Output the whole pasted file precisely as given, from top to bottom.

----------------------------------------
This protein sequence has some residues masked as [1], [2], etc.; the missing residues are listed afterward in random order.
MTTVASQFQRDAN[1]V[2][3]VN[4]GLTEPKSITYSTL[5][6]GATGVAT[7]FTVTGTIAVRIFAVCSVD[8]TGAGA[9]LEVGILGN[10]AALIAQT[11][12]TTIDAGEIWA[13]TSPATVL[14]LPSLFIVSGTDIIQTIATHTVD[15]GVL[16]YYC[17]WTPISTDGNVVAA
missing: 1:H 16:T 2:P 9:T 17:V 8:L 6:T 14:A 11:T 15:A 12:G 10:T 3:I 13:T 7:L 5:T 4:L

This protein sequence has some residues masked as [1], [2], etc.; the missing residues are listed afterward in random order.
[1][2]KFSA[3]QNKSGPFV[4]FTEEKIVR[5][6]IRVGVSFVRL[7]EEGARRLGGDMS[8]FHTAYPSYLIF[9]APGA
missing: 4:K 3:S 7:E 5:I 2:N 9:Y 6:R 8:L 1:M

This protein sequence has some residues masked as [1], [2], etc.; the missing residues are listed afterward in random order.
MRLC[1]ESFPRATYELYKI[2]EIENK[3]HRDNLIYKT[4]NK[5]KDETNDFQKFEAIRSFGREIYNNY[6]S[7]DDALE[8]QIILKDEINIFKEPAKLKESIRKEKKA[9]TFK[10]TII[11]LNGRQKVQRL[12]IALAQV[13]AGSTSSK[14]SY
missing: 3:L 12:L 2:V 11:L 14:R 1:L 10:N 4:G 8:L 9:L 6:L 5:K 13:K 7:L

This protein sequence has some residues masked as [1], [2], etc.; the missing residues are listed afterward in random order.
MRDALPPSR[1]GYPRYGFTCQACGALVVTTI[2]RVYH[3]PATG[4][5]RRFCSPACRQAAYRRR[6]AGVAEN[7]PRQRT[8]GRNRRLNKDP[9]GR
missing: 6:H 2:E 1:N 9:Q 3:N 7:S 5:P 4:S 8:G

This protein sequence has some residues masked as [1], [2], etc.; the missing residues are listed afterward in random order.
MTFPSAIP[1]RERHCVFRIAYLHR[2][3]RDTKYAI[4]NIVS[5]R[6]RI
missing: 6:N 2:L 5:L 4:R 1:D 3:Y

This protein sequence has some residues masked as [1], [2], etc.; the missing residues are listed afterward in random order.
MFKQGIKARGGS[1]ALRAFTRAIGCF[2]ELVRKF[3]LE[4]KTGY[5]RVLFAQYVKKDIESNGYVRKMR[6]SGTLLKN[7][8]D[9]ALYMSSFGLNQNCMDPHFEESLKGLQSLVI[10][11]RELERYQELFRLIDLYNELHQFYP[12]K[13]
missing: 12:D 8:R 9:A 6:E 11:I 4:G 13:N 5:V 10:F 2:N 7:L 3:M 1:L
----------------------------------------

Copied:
This protein sequence has some residues masked as [1], [2], etc.; the missing residues are listed afterward in random order.
MTTVASQFQRDAN[1]V[2][3]VN[4]GLTEPKSITYSTL[5][6]GATGVAT[7]FTVTGTIAVRIFAVCSVD[8]TGAGA[9]LEVGILGN[10]AALIAQT[11][12]TTIDAGEIWA[13]TSPATVL[14]LPSLFIVSGTDIIQTIATHTVD[15]GVL[16]YYC[17]WTPISTDGNVVAA
missing: 1:H 16:T 2:P 9:T 17:V 8:L 6:T 14:A 11:T 15:A 12:G 10:T 3:I 13:T 7:L 5:T 4:L

This protein sequence has some residues masked as [1], [2], etc.; the missing residues are listed afterward in random order.
[1][2]KFSA[3]QNKSGPFV[4]FTEEKIVR[5][6]IRVGVSFVRL[7]EEGARRLGGDMS[8]FHTAYPSYLIF[9]APGA
missing: 4:K 3:S 7:E 5:I 2:N 9:Y 6:R 8:L 1:M

This protein sequence has some residues masked as [1], [2], etc.; the missing residues are listed afterward in random order.
MRLC[1]ESFPRATYELYKI[2]EIENK[3]HRDNLIYKT[4]NK[5]KDETNDFQKFEAIRSFGREIYNNY[6]S[7]DDALE[8]QIILKDEINIFKEPAKLKESIRKEKKA[9]TFK[10]TII[11]LNGRQKVQRL[12]IALAQV[13]AGSTSSK[14]SY
missing: 3:L 12:L 2:V 11:L 14:R 1:L 10:N 4:G 8:L 9:L 6:L 5:K 13:K 7:L

This protein sequence has some residues masked as [1], [2], etc.; the missing residues are listed afterward in random order.
MRDALPPSR[1]GYPRYGFTCQACGALVVTTI[2]RVYH[3]PATG[4][5]RRFCSPACRQAAYRRR[6]AGVAEN[7]PRQRT[8]GRNRRLNKDP[9]GR
missing: 6:H 2:E 1:N 9:Q 3:N 7:S 5:P 4:S 8:G

This protein sequence has some residues masked as [1], [2], etc.; the missing residues are listed afterward in random order.
MTFPSAIP[1]RERHCVFRIAYLHR[2][3]RDTKYAI[4]NIVS[5]R[6]RI
missing: 6:N 2:L 5:L 4:R 1:D 3:Y

This protein sequence has some residues masked as [1], [2], etc.; the missing residues are listed afterward in random order.
MFKQGIKARGGS[1]ALRAFTRAIGCF[2]ELVRKF[3]LE[4]KTGY[5]RVLFAQYVKKDIESNGYVRKMR[6]SGTLLKN[7][8]D[9]ALYMSSFGLNQNCMDPHFEESLKGLQSLVI[10][11]RELERYQELFRLIDLYNELHQFYP[12]K[13]
missing: 12:D 8:R 9:A 6:E 11:I 4:G 13:N 5:V 10:F 2:N 7:L 3:M 1:L